Members of Congress also wait on FOIA requests

By Dan Friedman

November 13, 2007

When 51 Democrats wrote the Pentagon in 2005 seeking information related to Britain's Downing Street memo on U.S. planning for the Iraq War, the signatories -- representing almost one-eighth of the House -- might have demanded deference.

But the members, led by then-House Judiciary ranking member John Conyers, D-Mich., sent their letter as a Freedom of Information Act request, accepting the legal standing of ordinary citizens.

The usually assertive Conyers recognized their minority status and a 23-year-old Justice Department policy instructing federal agencies to treat queries from members or staffers not acting through committee chairmen as FOIAs. Agencies can choose to act faster, but often do not.

That their document demands are treated like an average person's is accepted by many members. But it galls both old hands who cite days of a more powerful legislature and some newcomers.

"I'm a freshman, but I still thought that was beyond the level of a lack of respect that a member of Congress should be treated with," said Rep. Steve Cohen, D-Tenn., who said a query he made in January about Blackwater USA was processed by the Pentagon as a FOIA and ignored by the State Department.

Now in control of Congress, Democrats have begun taking issue with the FOIA policy.

"A growing number of members are fighting back," said Danielle Brian, executive director of the Project on Government Oversight, a nonprofit watchdog group that offers bipartisan training sessions to staffers on how to monitor federal agencies and programs.

POGO uses a blown-up version of Conyers' letter as an example of an approach to avoid. Brian said the training sessions have convinced many attendees that after writing FOIA, Congress need not accept the executive branch's interpretation of it.

In September, the House Homeland Security Committee took on the Homeland Security Department over a staffer's request for copies of a no-bid contract offered by the department's Office of Counternarcotics.

Told to have Homeland Security Chairman Bennie Thompson, D-Miss., make the request or the department would treat it as a FOIA request, the aide refused on principle, and Thompson instead questioned the agency's policy.

The department has since been more cooperative, Thompson said in a statement. But an agency spokesman said Homeland Security has not changed its approach.

"It's easy for them to get a letter from the committee chair[man]. And it's not a big deal," the spokesman said. "The department doesn't just hand out information."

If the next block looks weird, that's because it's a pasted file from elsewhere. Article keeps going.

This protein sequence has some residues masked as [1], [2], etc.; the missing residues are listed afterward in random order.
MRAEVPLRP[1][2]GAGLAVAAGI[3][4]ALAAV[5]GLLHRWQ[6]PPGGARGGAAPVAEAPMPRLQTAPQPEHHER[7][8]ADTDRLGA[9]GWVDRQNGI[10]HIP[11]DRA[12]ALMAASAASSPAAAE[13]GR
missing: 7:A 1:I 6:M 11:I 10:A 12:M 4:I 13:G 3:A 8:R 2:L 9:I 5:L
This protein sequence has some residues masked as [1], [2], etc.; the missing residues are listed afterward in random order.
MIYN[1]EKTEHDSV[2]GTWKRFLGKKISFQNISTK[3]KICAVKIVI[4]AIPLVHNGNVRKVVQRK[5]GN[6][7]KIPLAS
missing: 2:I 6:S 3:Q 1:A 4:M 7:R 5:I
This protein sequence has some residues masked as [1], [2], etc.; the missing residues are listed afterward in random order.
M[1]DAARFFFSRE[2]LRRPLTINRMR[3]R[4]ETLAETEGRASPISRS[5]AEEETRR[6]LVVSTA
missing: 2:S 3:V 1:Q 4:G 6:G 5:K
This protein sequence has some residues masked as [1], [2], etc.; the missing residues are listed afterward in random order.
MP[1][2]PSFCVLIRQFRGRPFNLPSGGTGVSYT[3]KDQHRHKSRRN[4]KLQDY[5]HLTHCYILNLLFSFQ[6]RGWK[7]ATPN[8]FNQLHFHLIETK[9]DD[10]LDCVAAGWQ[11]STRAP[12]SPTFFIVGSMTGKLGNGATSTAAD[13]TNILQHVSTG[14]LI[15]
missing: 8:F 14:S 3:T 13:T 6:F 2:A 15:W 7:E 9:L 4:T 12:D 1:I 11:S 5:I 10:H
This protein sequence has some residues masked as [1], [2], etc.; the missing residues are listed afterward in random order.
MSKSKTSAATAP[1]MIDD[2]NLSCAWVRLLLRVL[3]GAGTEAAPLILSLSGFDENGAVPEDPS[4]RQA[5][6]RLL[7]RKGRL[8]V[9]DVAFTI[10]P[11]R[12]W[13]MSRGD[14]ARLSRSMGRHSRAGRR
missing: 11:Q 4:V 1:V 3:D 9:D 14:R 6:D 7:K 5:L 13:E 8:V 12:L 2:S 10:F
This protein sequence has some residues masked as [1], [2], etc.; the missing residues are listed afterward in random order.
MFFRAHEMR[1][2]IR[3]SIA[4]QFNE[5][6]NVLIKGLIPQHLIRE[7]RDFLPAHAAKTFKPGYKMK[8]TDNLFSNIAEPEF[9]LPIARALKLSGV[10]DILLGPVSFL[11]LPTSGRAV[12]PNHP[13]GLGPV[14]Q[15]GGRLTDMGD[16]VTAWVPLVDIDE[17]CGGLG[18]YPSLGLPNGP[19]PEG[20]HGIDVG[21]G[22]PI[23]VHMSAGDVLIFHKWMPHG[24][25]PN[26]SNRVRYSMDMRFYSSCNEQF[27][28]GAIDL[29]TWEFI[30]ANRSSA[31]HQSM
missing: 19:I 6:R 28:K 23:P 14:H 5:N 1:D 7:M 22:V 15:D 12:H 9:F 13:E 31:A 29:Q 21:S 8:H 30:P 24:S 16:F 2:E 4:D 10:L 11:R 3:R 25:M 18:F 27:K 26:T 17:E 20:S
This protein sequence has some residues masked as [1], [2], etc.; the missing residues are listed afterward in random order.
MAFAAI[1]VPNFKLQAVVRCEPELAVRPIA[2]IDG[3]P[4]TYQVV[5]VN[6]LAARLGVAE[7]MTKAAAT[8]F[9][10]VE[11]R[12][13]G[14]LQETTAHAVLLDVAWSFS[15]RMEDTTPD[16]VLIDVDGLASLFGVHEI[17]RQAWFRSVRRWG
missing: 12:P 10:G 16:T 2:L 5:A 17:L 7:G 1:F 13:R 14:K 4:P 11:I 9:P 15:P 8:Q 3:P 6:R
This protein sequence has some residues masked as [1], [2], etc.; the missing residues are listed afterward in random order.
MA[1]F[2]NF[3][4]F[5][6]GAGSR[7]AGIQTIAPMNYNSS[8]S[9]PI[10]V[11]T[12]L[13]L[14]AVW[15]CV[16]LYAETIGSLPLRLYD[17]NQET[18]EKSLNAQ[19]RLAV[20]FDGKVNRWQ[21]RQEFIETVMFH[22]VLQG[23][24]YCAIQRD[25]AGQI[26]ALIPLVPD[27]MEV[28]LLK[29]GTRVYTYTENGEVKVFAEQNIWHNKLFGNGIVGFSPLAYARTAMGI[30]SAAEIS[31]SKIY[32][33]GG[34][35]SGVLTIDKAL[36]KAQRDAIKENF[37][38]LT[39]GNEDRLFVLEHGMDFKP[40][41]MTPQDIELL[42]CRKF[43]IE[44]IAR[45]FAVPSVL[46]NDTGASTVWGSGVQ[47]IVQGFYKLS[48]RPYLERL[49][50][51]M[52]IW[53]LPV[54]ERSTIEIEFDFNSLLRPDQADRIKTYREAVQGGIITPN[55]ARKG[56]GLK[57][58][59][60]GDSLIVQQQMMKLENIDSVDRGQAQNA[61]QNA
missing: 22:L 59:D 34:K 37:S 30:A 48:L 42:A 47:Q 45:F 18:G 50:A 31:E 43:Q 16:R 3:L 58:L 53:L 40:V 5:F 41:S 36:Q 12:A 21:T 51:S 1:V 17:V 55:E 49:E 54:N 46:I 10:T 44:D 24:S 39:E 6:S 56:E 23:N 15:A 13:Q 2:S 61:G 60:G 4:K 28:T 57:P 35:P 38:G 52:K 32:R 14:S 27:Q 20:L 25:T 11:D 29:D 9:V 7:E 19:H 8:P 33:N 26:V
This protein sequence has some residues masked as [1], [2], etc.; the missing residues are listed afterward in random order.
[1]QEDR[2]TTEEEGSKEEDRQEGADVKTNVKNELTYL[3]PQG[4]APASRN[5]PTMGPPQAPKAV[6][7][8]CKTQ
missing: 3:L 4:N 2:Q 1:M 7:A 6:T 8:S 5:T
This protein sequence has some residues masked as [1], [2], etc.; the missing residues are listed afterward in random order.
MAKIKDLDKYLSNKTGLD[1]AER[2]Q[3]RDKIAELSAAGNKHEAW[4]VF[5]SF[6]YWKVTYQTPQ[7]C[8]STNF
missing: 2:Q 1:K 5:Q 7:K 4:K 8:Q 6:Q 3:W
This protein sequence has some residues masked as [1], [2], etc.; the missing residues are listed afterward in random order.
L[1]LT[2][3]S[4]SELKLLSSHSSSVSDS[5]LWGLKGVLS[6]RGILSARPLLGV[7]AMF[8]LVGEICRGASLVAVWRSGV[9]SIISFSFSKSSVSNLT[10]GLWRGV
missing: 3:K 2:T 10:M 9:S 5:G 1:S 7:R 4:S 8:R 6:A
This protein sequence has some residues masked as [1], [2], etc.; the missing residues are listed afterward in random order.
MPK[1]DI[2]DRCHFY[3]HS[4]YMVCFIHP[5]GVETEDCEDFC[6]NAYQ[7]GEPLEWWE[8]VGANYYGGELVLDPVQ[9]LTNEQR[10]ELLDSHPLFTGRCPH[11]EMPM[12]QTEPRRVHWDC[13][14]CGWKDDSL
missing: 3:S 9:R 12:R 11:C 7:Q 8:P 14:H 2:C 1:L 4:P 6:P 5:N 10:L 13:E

The dispute in part is over who is officially acting as a congressional representative, or as Homeland Security puts it, who has "competent jurisdiction."

Beginning with a 1984 policy memo, the Justice Department has advised agencies to defer to chairmen with subpoena power or Congress as a whole, but not to individual members seeking information.

"Individual members of Congress possess merely the same rights of access as those guaranteed to any person," a 1998 Justice memo says.

But the Justice Department also has told agencies to use discretion in responding to members. And agencies, indeed, respond differently.

A HUD spokesman said the department does not treat any congressional queries as FOIAs. "We usually just give them the information," he said.

A State Department official said the agency responds to large document requests only from chairmen, instructing individual members to work through a committee. Defense and Interior have comparable approaches.

"It has been a longstanding policy of Interior and other agencies to treat individual members, including ranking members, as we would members of the public," a department spokesman said in an e-mail.

The agencies and some in Congress describe that approach as a longstanding and reasonable way to cope with otherwise overwhelming demands for information.

"It's a work management thing for the agencies," said Keith Ausbrook, minority counsel for the House Oversight and Government Reform Committee.

But many Democrats, and observers like Bill Allison, senior fellow at the nonprofit Sunlight Foundation, whose "Real Time Investigations" blog noted the way rank-and-file requests are handled, believe the practice has increased under the Bush administration.

By such measures as the number of documents declassified and amount of outstanding FOIA requests, the administration is far less transparent then its predecessors, these critics say.

Agencies' "tendency to impede the flow of information" is a symptom of the Bush administration's "obsession with secrecy," said House Oversight and Government Reform Information Policy Subcommittee Chairman William Lacy Clay, D-Mo., who is a sponsor of a FOIA revision bill that has passed the House.

Rep. Dennis Kucinich, D-Ohio, faulted the administration's secrecy and expressed interest in amending FOIA to ensure agencies quickly respond to members' information requests.

But former Oklahoma Rep. Mickey Edwards, a member of the House GOP leadership in the 1980s and early 1990s, argued the FOIA issue reflects a more longstanding loss of institutional power by Congress.

Edwards said the shift accelerated when Republicans, out of party loyalty, took the side of the Bush White House over institutional prerogatives, including requests for information.

Some current members said they were not familiar with the policy of not treating all requests from legislators the same, which has been overshadowed by higher profile fights this year between the White House and committee chairmen.

Edwards argued the treatment of rank-and-file members is emblematic of a tendency in Congress to cede too much power to the executive branch.

"I probably would have fired any staff member who said we need to file a FOIA request to get information," he said.

By Dan Friedman

November 13, 2007